When it comes to cooking with a wok there are two important things to know: how to buy the best wok and how to season a wok. If you treat your wok well, you will have it for many years and delicious meals. Here, we share advice from cookbook author and wok evangelist Grace Young on how to choose a wok and how to season a wok.
A 14-inch flat-bottomed carbon-steel wok with a long wood handle is the best all-purpose wok. The carbon steel conducts heat efficiently, the wooden handle stays cool and the flat bottom gives the wok more contact with the burner—especially important if you have an electric or underpowered gas range. You can find them for $25-$35 at kitchenware stores or at amazon.com.
A well-seasoned wok has a naturally “nonstick” surface, which allows you to cook with less oil while preventing foods from sticking to the pan. Seasoned woks have been coated with oil and heated to a high temperature—allowing the oil to deeply penetrate the metal of the pan. Most woks are sold without any seasoning, so you need to season your wok before use, following the manufacturer’s instructions or the traditional method featured on the next slide.
Scrub a new carbon-steel wok with hot water, soap and a scouring pad to remove the factory coating. Rinse and dry thoroughly. Heat the wok over high heat until a bead of water vaporizes within 1 to 2 seconds. Swirl 2 tablespoons peanut oil or vegetable oil into the pan. Add 1/2 cup sliced unpeeled fresh ginger and 1 bunch scallions cut into 2-inch pieces. Reduce the heat to medium and stir-fry the mixture, pressing it into the sides of the wok as you go. Keep stir-frying and pressing the seasonings all over the wok for about 15 minutes. Remove from the heat and let cool. (Discard the scallions and ginger.)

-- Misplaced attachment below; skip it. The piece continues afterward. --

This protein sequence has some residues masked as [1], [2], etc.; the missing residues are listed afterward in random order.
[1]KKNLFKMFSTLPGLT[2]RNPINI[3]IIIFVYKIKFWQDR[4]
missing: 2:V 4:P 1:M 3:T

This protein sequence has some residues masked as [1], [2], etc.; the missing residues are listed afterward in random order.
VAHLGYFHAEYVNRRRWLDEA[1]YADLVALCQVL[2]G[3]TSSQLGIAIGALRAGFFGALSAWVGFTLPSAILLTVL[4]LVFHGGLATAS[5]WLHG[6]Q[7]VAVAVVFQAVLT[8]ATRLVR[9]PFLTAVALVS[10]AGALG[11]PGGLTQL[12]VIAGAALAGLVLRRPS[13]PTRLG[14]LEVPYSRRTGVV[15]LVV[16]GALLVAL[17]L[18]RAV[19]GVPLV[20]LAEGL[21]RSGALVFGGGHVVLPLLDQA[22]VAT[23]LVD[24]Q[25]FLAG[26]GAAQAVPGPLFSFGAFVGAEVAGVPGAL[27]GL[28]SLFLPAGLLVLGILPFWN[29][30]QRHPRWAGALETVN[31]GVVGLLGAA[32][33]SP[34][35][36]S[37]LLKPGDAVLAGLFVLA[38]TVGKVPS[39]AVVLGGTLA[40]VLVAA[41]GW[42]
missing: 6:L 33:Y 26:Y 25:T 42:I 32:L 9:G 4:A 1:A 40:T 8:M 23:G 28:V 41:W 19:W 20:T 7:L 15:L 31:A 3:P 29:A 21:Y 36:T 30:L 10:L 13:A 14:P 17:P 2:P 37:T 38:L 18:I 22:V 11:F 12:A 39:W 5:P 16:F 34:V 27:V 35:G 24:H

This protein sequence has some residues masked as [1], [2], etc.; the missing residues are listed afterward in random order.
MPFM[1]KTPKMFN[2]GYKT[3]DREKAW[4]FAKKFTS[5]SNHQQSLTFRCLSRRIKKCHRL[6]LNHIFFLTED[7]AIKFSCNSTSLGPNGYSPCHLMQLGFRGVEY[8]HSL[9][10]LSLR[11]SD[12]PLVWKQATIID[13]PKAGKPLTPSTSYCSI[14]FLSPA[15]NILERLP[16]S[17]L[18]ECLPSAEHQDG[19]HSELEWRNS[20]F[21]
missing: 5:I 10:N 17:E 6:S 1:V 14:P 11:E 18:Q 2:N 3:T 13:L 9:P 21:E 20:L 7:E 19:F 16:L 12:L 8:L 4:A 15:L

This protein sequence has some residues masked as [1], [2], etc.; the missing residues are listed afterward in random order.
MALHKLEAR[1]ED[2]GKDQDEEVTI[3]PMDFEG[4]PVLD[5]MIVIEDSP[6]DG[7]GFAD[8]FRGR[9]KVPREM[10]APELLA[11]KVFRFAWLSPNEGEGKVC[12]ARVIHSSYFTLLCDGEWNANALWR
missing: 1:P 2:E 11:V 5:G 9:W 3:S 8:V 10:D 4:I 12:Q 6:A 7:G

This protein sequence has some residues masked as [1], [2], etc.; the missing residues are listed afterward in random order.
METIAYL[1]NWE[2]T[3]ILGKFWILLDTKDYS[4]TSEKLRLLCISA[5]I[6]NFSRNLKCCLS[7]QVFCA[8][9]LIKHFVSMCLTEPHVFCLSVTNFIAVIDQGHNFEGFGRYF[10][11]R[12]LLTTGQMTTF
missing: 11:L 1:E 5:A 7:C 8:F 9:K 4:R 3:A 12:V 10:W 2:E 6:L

Never use soap and don’t wash a seasoned wok in the dishwasher—the detergents will damage the seasoning. Simply clean it with hot water and a soft sponge. If you have any hard-to-release food, fill the wok with an inch or so of water and gently heat on the stove to loosen the food. Rinse the pan thoroughly. Air-drying a wok may cause it to rust. Instead, place over low heat until all the water has evaporated, 1 to 3 minutes. Or wipe completely dry with a towel before storing.
A12-inch stainless-steel skillet will work for most stir-fry recipes. For the best success, use a little more oil and reduce the heat to medium-high to prevent the food from sticking and burning. Don’t use a nonstick wok or traditional nonstick skillet for stir-frying—they should not be used over high heat and won’t give a proper sear to the food.